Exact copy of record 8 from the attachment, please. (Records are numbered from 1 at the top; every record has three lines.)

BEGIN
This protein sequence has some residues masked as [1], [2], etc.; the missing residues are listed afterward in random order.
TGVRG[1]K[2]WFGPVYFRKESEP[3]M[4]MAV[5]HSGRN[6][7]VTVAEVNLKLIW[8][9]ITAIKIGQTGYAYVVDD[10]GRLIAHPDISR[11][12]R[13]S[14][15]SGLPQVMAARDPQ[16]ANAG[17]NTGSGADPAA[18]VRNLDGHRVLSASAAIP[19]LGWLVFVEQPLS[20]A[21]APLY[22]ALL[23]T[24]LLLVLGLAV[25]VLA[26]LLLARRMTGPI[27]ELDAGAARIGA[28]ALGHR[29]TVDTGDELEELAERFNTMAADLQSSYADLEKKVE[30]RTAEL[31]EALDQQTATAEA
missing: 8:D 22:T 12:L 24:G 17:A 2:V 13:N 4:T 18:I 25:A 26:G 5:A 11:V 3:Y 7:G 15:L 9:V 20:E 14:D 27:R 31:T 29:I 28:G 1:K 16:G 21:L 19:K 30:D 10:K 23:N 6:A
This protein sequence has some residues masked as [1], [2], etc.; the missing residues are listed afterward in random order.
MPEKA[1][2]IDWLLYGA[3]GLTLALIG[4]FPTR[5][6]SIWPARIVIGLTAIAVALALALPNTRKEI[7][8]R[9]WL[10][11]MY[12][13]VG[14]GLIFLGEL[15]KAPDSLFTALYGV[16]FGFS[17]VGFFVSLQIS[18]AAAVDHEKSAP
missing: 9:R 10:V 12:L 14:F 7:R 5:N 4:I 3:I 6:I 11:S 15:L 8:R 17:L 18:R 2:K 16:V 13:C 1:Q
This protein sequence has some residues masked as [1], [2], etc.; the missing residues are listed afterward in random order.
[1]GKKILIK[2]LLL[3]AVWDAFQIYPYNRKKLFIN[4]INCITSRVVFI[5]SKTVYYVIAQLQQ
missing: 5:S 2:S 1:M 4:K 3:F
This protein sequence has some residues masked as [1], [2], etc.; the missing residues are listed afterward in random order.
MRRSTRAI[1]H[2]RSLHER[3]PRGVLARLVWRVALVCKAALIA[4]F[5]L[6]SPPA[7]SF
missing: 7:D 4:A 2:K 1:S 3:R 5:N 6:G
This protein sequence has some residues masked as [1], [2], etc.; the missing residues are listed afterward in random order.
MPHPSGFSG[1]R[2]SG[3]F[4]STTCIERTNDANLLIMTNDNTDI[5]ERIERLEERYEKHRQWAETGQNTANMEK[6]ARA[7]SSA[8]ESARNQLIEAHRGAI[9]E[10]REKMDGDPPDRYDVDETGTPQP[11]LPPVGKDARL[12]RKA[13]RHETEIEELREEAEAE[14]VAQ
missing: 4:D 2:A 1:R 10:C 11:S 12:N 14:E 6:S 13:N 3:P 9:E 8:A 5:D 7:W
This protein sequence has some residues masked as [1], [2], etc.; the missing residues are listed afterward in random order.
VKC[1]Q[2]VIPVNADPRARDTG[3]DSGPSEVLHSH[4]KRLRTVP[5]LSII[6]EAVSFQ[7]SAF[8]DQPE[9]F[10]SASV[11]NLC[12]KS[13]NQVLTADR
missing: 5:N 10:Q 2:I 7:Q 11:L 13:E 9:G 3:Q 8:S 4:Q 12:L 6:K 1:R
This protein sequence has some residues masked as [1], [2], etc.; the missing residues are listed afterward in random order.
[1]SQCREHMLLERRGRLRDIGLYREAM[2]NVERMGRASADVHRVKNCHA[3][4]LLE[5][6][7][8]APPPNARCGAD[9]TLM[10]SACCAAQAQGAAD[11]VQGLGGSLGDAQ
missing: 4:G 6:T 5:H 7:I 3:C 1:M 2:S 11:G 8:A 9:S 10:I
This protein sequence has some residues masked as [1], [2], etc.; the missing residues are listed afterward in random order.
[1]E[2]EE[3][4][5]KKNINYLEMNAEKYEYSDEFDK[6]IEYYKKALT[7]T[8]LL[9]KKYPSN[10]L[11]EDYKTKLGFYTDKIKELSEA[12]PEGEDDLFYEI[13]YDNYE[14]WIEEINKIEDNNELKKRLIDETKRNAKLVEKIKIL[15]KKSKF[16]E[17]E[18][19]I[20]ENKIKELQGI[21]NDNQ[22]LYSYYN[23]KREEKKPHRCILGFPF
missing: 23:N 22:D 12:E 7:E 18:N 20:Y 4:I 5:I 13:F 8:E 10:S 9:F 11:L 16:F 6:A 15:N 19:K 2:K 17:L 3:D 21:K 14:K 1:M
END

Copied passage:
This protein sequence has some residues masked as [1], [2], etc.; the missing residues are listed afterward in random order.
[1]E[2]EE[3][4][5]KKNINYLEMNAEKYEYSDEFDK[6]IEYYKKALT[7]T[8]LL[9]KKYPSN[10]L[11]EDYKTKLGFYTDKIKELSEA[12]PEGEDDLFYEI[13]YDNYE[14]WIEEINKIEDNNELKKRLIDETKRNAKLVEKIKIL[15]KKSKF[16]E[17]E[18][19]I[20]ENKIKELQGI[21]NDNQ[22]LYSYYN[23]KREEKKPHRCILGFPF
missing: 23:N 22:D 12:E 7:E 18:N 20:Y 4:I 5:I 13:F 8:E 10:S 9:F 11:L 16:F 6:A 15:N 19:K 2:K 17:L 3:D 21:K 14:K 1:M